Except for hockey, and a few other actors and athletes, Canada has seldom awarded the adulation for its native sons and daughters until the Americans have done it first.
Currently there is a Canadian stamp series called "Canadians in Hollywood." You don't see stamps for actors/actresses who became famous only in Canada.
It has never stopped. Canada apes shows like American Idol, and there probably were uncountable Canadians who forsook the CTV broadcast of the opening ceremonies of the Vancouver Olympics in order to hear a blessing of Canada by NBC.
The CFL itself has not been immune to seeking American approval. One year, the guest speaker at the CFL banquet was Howard Cosell, then the hottest American sportscaster.
When the Blue Jays became contenders, American TV had to air more of their games and come to Toronto frequently. Now Torontonians could get a taste of American TV glory firsthand. Toronto became the place to be in baseball.
American TV interest peaked during the World Series years. Poor Bob Costas, who made a mild remark criticizing the Blue Jays, found himself plastered all over the local newspapers because he did not mindlessly love the team enough. Woe to the American announcer who did not follow the expected script!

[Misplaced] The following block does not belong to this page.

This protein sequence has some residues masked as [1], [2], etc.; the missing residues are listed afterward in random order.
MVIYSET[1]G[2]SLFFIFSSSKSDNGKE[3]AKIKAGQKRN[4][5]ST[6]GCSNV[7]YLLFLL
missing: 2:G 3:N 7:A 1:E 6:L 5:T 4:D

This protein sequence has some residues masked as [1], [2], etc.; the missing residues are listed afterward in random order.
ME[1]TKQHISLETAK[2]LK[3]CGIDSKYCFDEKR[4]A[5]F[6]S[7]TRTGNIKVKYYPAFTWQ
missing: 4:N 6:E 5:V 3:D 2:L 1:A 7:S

So how did the Toronto Argonauts and the CFL become hurt by all of this?
After the World Series triumphs, with American TV glory all over North America and their city being the center of the baseball universe, Toronto sports fans wanted to capture the biggest American sports prize, the Super Bowl.
The thinking became, "Now that we won the big one in baseball, let's win the biggest one in football too."
Toronto's sports fans had been able to follow the NFL on TV since the 1950s. As the NFL became bigger in the United States, surpassing baseball in popularity, interest in the league by Toronto's sports fans grew in parallel proportion.
When there was talk of building a new stadium for the Blue Jays in the late 1980s, it was hoped that a new facility would lead to an NFL franchise.
One of the reasons why a team has not come was due to the blunder of building the SkyDome or Rogers Center with a too-small seating capacity.
But the World Series victories, coupled with American TV adulation, convinced a huge proportion of Toronto fans to shed franchises that were perceived as "minor league" and to demand a product worthy of their new status.